One of the nation's most prominent veterans groups criticized Donald Trump on Monday for his continued attacks on the parents of a fallen soldier who spoke out against him last week at the Democratic National Convention.
Veterans of Foreign Wars lambasted Trump in a statement for his criticisms of Khizr and Ghazala Khan, parents of Capt. Humayun Khan, who died in Iraq in 2004.
The VFW called Trump's attacks on the Khans "out-of-bounds."
In what could be a close election, every electoral vote matters. And so at an event in Omaha on Monday to encourage a huge voter turnout there on Nov. 8, billionaire Warren Buffett was offering free rides to the polls.
Hillary Clinton did one better.
“Warren and I will dance in the streets of Omaha together,” she promised, saying she'd return as president if voter turnout in the district is highest in the country.
Days after the close of the Republican and Democratic conventions, Black Lives Matter-related groups on Monday endorsed a wide-ranging platform intended to influence political candidates before the November election.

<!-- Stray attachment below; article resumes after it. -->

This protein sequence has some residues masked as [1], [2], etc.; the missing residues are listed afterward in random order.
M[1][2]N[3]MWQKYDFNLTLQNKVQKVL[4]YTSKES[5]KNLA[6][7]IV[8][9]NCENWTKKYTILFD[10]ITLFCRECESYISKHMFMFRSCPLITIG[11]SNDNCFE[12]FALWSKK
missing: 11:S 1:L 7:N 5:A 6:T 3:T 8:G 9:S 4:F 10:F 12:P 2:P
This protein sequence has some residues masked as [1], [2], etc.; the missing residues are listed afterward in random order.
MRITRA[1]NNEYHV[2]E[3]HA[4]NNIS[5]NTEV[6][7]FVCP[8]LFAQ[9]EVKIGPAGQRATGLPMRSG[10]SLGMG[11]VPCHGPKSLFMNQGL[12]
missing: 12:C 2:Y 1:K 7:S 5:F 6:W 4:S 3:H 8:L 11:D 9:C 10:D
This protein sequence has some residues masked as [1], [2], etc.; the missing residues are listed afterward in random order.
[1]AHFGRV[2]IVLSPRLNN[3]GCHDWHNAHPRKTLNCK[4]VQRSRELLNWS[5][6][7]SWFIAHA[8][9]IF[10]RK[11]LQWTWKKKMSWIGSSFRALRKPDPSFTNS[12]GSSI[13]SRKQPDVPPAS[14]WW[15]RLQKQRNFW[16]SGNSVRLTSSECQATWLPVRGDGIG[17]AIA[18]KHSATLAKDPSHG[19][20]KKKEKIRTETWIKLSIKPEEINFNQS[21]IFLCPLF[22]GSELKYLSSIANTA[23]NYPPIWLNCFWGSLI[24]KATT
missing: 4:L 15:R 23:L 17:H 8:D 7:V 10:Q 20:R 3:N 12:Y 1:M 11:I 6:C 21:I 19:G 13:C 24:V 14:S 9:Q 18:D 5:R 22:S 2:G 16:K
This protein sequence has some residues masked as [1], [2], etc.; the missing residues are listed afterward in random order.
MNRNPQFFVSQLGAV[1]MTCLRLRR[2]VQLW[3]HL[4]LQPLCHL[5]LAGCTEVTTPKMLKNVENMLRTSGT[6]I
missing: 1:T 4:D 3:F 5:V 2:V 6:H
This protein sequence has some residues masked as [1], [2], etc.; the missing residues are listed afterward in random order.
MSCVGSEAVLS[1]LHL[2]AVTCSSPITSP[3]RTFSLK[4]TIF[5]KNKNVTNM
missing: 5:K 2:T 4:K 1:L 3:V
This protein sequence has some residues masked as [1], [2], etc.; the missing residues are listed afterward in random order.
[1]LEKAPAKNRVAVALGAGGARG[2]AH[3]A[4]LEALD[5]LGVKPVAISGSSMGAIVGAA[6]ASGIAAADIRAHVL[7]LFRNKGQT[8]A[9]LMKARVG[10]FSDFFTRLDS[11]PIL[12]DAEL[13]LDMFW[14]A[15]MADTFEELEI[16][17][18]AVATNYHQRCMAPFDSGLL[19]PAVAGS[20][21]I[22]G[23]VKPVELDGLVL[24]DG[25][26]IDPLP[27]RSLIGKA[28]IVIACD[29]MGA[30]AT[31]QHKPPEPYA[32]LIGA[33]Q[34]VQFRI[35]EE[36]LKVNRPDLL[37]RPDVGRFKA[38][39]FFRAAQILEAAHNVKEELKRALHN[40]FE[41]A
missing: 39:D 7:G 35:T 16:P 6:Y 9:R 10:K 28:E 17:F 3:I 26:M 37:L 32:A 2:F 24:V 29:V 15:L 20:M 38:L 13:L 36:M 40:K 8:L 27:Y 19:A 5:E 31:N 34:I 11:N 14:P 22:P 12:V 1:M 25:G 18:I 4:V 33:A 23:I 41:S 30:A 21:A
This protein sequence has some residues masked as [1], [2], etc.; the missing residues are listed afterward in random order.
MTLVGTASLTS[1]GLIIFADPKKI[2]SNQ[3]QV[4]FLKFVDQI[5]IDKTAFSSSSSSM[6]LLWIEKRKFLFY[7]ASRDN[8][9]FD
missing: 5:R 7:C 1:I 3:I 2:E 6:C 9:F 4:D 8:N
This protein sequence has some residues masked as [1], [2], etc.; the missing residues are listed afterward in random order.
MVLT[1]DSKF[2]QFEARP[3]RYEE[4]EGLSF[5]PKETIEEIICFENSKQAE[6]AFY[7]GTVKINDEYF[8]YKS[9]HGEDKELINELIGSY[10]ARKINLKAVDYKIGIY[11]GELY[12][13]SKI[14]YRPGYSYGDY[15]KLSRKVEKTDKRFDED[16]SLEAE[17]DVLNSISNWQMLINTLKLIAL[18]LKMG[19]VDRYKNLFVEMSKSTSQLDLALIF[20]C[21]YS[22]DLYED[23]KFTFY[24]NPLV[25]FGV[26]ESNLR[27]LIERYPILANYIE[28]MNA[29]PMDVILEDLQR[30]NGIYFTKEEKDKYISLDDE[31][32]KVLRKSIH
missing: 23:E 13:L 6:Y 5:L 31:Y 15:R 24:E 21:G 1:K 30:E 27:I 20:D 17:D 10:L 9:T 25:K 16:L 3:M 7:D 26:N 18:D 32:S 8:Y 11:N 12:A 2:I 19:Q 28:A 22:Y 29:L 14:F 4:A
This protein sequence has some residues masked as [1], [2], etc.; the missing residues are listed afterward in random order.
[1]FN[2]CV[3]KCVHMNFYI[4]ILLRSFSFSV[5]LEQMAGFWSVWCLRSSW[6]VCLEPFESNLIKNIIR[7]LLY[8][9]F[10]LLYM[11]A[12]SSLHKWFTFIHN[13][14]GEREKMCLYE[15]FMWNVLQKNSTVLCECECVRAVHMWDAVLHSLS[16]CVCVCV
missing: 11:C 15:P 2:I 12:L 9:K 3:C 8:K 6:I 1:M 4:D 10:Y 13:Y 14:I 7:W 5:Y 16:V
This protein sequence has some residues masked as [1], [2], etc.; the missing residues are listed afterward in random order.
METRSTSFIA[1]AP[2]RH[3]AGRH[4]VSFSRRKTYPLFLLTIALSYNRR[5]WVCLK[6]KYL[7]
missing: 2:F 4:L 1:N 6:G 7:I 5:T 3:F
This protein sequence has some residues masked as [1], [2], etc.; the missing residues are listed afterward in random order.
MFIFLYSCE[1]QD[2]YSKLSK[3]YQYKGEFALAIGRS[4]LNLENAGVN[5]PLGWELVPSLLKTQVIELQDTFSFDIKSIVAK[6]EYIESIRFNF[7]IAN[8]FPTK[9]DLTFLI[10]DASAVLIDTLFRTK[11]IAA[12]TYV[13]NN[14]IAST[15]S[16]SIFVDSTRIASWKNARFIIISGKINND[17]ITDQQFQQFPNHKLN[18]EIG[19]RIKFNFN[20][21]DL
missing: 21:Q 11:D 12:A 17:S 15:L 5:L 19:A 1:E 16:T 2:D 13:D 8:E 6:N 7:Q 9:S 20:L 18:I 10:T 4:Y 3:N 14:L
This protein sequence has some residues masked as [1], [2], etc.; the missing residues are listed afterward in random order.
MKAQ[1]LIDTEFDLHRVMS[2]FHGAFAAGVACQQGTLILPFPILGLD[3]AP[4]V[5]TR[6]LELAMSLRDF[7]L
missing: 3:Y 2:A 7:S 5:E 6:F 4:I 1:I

It marks the first time that Black Lives Matter, better known for its widespread protests against police shootings of black Americans, has officially entered the national political fray in terms of policy. The group’s members have been criticized for being heavy on protest and light on policy.
The platform, which calls for “black liberation,” makes 40 policy recommendations. Some are mainstream, such as calling for an end to the death penalty — something the Democratic Party has also endorsed in its platform. Others are more radical, such as reparations, including free public tuition to public universities, for “past and continuing harm” against black people.
Berkshire Hathaway Chief Executive Warren Buffett challenged Donald Trump to meet with him so they could both answer questions about their tax returns. Both Buffett and Trump are currently being audited, and Trump has cited the audit as the reason he will not release his tax returns.
Buffett told Hillary Clinton supporters in his native Nebraska that they are the reason the Republican nominee is afraid to release his tax returns.
"You're only afraid if you have something to be afraid about," Buffett said. "He's not afraid because of the IRS. He's afraid because of you."
He'd put forth an economic agenda to reduce poverty, tackle corporate loopholes and reform the tax code, all based on the conservative ideals of open markets, free trade and slashed government spending.
"We want to be known for this. We want to run on this. We want to earn the right to put this in place," Ryan told attendees Monday afternoon at the Koch brothers-organized event. "That’s the kind of validating election we’re seeking."